Great Plains Studies, Center for


Date of this Version



Published in Great Plains Research, 18, (Spring 2008):67-80 © 2008 Copyright by the Center for Great Plains Studies, University of Nebraska-Lincoln


Once Spirit Lake Dakota Reservation was opened to white homesteading in 1904, the turnover of land from Dakota to Euro-American hands was rapid. Scandinavians, the largest foreign-born group in the state, took advantage of this land-taking opportunity and moved onto the reservation in great numbers, acquiring approximately 25% of the land within six years. In effect, while the Scandinavians lived as neighbors with the Dakota, they also became the harbinger of the dispossession of Dakota land.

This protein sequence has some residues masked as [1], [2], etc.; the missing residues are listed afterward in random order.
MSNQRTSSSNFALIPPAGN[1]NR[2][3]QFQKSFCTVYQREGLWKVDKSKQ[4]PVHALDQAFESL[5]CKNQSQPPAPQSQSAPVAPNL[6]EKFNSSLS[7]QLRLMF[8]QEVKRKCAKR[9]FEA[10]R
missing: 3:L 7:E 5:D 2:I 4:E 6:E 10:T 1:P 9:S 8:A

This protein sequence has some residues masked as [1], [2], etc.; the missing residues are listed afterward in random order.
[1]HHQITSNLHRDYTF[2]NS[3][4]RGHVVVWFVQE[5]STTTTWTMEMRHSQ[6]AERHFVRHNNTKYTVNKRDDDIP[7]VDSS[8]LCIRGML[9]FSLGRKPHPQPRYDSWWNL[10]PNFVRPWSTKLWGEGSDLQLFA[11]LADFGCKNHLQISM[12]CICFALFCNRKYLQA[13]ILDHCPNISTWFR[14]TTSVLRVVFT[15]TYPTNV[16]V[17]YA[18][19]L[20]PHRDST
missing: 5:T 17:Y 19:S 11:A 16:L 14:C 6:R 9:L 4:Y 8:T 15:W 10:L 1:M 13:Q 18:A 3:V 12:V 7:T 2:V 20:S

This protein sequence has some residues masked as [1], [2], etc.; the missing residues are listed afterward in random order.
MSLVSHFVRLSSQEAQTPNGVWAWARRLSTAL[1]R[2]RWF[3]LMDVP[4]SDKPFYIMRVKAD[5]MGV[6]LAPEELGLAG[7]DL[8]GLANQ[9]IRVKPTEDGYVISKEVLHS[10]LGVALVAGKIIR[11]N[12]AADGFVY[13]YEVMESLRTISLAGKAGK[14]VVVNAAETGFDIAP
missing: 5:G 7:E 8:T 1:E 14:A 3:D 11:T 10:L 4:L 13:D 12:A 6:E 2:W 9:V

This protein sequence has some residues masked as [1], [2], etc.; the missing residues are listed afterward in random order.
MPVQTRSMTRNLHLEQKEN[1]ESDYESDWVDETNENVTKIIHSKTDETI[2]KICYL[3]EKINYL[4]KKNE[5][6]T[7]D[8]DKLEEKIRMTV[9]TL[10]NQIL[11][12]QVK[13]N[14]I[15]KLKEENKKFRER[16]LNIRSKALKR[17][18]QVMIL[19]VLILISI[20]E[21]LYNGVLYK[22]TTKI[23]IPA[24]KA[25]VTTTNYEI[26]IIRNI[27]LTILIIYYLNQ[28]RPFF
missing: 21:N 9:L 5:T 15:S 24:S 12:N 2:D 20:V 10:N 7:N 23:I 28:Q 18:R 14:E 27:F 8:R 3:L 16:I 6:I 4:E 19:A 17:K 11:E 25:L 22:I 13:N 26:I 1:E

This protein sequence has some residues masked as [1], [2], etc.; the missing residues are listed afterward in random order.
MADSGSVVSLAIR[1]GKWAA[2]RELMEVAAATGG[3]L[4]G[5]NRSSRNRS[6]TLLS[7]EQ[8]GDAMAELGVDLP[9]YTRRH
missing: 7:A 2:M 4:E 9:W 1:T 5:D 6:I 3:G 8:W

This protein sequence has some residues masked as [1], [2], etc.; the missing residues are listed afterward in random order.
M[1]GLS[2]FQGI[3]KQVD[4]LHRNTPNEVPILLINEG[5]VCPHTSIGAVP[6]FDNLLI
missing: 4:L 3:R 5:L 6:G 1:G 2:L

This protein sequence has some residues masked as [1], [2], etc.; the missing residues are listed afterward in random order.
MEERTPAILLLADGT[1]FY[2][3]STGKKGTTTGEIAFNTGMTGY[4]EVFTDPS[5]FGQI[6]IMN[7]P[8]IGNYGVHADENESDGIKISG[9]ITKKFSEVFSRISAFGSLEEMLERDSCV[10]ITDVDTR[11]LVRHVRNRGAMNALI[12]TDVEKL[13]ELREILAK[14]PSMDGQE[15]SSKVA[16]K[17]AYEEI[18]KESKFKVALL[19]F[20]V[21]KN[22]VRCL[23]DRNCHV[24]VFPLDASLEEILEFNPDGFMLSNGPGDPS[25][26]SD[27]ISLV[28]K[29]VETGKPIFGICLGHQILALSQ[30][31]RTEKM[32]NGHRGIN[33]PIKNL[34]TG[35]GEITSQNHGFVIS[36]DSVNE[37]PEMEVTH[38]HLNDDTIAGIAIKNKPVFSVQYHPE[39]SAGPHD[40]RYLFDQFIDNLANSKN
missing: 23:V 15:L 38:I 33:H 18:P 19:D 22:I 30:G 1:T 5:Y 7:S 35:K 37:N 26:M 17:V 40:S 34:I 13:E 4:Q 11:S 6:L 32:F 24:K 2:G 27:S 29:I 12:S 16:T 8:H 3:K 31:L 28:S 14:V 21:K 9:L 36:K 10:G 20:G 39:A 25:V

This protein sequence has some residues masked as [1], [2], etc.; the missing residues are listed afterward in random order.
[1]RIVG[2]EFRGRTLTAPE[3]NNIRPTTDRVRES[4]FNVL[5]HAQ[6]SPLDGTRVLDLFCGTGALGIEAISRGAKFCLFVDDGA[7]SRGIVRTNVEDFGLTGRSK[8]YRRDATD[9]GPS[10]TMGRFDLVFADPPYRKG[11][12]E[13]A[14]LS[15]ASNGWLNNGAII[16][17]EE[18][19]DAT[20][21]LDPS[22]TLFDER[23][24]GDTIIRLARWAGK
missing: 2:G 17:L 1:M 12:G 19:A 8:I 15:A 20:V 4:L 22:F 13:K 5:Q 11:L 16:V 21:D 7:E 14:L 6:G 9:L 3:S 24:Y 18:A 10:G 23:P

Using quantitative analysis oflandownership specified in plat maps of the reservation in 1910, this article analyzes the gender and ethnicity of the landowners. Oral histories contextualize the processes of land taking and land dispossession. The article then takes stock of landownership in 1929, finding that Dakota landownership declined 50% in less than two decades.